Researchers spend a great deal of time reading research papers. Keshav (2012) provides a three-pass method to researchers to improve their reading skills. This article extends Keshav's method for reading a research compendium. Research compendia are an increasingly used form of publication, which packages not only the research paper's text and figures, but also all data and software for better reproducibility. We introduce the existing conventions for research compendia and suggest how to utilise their shared properties in a structured reading process. Unlike the original, this article is not build upon a long history but intends to provide guidance at the outset of an emerging practice.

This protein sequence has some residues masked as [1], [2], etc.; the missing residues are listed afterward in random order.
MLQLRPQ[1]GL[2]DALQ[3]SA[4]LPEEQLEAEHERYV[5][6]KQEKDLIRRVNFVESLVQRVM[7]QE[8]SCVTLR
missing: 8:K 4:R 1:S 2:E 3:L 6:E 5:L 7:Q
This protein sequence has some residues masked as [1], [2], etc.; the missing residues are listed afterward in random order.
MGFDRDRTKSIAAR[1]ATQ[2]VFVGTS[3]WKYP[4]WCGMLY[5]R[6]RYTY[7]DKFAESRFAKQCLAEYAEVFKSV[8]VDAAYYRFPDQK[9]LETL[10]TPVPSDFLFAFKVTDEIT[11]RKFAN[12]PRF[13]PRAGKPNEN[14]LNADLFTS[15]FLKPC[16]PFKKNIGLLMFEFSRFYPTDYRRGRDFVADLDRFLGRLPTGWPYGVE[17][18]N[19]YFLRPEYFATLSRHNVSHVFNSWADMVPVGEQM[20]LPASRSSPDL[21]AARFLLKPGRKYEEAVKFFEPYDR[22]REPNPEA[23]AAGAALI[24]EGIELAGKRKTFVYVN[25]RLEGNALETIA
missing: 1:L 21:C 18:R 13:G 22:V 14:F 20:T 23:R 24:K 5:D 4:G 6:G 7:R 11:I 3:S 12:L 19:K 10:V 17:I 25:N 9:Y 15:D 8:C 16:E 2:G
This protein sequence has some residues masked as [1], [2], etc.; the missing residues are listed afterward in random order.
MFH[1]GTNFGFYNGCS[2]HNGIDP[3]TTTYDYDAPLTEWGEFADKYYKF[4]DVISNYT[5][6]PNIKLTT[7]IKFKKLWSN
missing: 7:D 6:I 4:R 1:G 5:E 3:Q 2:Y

YAMP is a user-friendly workflow that enables the analysis of whole shotgun metagenomic data while using containerisation to ensure computational reproducibility and facilitate collaborative research. YAMP can be executed on any UNIX-like system, and offers seamless support for multiple job schedulers as well as for Amazon AWS cloud. Although YAMP has been developed to be ready-to-use by non-experts, bioinformaticians will appreciate its flexibility, modularisation, and simple customisation. The YAMP script, parameters, and documentation are available at https://github.com/alesssia/YAMP.